Review: Meshuggah - The Violent Sleep of Reason

Label: Nuclear Blast Records
Runtime: 58 Minutes
Released: October 7th, 2016

It's difficult to believe that the monolithic institution that is Meshuggah has been littering the metal landscape with the precisely bludgeoned corpses of their contemporaries for almost thirty years now. Love them or hate them, the Swedish quintet is undeniably one of the most influential visionaries of modern heavy metal. The Violent Sleep of Reason marks Meshuggah's eighth full-length slab of rhythmic pummeling since their inception, and what a marvelous and brutal ride it's been--from the thrash roots of Contradictions Collapse to the mechanical pulse of obZen and Koloss, Meshuggah are always upping their game and giving fans new musical elements to pick apart and examine for years to come. 

Far from content to merely invent one of the most popular sounds in modern metal and inspire hundreds of younger bands, Meshuggah are always pushing the envelope while remaining true to their core sound. Much to do was made of the new album being recorded live, and while fans were skeptical at first, the difference between The Violent Sleep of Reason and Koloss is stark and immediately apparent. The new tracks feel alive and bristling with a human energy that has been lacking in Meshuggah's past few releases. Gone is the almost metronomic machine-like precision of tracks like "Bleed"--replaced by a lurching juggernaut trampling over a vast aural soundscape. The whole affair feels organic and spontaneous, a feeling that the band haven't captured since they recorded 1998's Chaosphere.

Bucking tradition as a matter of course, the longest cut on the album is up front and center on track one. "Clockworks" sets the stage for what's to come with Tomas Haake's unrivaled spastic drumming joining with the rest of the band in a series of polymetered grooves. As the third single released from the album, "Clockworks" got a deluxe music video treatment from Nuclear Blast Records and gets into the heads of the band as they lay out the rhythms--literally.

Other standout tracks include "MonstroCity", a song packed with so many riffs it will take a dozen listens to fully appreciate it, including an insanely catchy descending guitar riff around 3:45. "Ivory Tower"'s stuttering solo hearkens back to the discordant leads that permeated the classic Destroy Erase Improve album. "Stifled" ends with a soundscape that builds as a wall of sound under the pummeling riffs and emerges abruptly as the drums and bass disappear, leaving the final  minute and a half of the track to sweep you off your feet though a feather-bed of resonant swells. Sustained guitar cuts through the atmosphere with clean notes and subtle feedback, leading directly into the maw of the beast that is "Nostrum"--the second preview single.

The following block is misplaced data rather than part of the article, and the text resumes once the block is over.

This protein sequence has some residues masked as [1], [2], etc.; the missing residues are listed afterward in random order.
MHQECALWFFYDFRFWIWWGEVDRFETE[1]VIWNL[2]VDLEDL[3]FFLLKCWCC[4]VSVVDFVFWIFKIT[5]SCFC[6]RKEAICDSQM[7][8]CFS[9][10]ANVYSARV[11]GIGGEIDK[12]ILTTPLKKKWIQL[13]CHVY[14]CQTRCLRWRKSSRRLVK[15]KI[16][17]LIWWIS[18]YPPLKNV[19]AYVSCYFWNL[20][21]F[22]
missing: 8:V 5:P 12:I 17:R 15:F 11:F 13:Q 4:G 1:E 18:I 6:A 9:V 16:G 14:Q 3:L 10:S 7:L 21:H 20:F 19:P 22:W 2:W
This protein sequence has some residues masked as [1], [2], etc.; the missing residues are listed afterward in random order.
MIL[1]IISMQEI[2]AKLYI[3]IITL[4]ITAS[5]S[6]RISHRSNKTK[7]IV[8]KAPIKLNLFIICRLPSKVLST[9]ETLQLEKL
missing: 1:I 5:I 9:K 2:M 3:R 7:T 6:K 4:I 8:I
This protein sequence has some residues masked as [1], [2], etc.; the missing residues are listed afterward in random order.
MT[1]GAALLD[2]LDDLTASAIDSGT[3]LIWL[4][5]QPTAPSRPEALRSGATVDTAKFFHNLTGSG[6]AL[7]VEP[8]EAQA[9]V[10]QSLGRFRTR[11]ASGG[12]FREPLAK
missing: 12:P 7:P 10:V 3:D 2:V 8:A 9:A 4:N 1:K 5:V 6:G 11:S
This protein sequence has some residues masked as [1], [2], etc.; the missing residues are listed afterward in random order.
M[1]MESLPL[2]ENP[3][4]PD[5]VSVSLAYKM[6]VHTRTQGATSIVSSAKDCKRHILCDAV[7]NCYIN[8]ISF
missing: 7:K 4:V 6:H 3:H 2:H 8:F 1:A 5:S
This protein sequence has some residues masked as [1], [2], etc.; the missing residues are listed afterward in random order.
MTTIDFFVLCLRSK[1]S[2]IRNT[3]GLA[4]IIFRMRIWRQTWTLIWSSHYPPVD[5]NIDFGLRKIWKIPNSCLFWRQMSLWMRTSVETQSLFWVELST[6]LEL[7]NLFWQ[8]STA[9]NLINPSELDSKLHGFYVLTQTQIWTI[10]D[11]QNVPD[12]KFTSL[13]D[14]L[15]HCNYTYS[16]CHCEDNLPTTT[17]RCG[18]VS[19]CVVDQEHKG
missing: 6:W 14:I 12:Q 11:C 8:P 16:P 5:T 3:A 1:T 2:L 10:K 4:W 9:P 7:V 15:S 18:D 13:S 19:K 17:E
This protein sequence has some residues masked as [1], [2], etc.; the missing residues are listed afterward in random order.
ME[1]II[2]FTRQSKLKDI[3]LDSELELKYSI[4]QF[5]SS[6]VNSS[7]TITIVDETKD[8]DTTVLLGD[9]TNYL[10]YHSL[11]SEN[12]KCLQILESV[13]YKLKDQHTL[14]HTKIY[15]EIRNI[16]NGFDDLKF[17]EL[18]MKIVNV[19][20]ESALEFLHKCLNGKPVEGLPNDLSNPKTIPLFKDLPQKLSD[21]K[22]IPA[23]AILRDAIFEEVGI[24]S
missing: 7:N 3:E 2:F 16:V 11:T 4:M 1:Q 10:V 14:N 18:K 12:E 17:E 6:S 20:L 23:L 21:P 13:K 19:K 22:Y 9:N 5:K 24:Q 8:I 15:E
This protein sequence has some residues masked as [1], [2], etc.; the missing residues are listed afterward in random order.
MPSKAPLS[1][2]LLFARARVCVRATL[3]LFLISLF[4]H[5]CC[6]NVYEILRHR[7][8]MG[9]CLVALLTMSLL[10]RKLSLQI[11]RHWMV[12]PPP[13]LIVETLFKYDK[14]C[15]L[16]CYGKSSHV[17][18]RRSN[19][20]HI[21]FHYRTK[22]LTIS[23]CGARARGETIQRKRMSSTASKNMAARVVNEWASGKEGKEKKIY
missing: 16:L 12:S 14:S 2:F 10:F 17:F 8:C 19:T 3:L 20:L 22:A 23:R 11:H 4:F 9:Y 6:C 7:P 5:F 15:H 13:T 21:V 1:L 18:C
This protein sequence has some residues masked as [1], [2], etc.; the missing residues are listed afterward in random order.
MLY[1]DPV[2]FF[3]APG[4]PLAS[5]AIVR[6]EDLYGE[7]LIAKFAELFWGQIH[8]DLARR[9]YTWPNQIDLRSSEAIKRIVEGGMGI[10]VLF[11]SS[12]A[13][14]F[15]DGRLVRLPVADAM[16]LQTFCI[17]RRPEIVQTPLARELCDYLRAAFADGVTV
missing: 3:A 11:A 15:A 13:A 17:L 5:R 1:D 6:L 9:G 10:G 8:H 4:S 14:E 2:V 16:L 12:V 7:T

"Nostrum" centers around a rumbling low verse riff that calls to mind a deep warning foghorn bellowing out its call over stormy seas, whether to warn incoming ships of rocky crags or tentacled monstrosities lurking below the black waves is left up to the imagination of the listener. The tempo slowly builds before unleashing the full fury of the album's fastest guitar solo--a cutting wind slicing through the waves, driving the listener inevitably and inexorably toward their eventual doom on the sharp rocks and guttural unearthly growls that close out the song.

Closer "Into Decay" rumbles fuzzily out of your speakers and morphs into a verse riff of slow single-string sludgy bends. It's a fitting final track that concludes the album on a simplified groove before fading out with a squeal of feedback.

Like all Meshuggah albums before it, The Violent Sleep of Reason will be well-received by long-time fans and maligned by their habitual critics. If you didn't like Meshuggah before now, The Violent Sleep of Reason won't change your mind. For better or worse, the band sticks well within their comfort zone when it comes to composition, and while the recording process has changed considerably--to the benefit of the album's production and feel--there is no significant evolution here that will convert skeptics into true believers.


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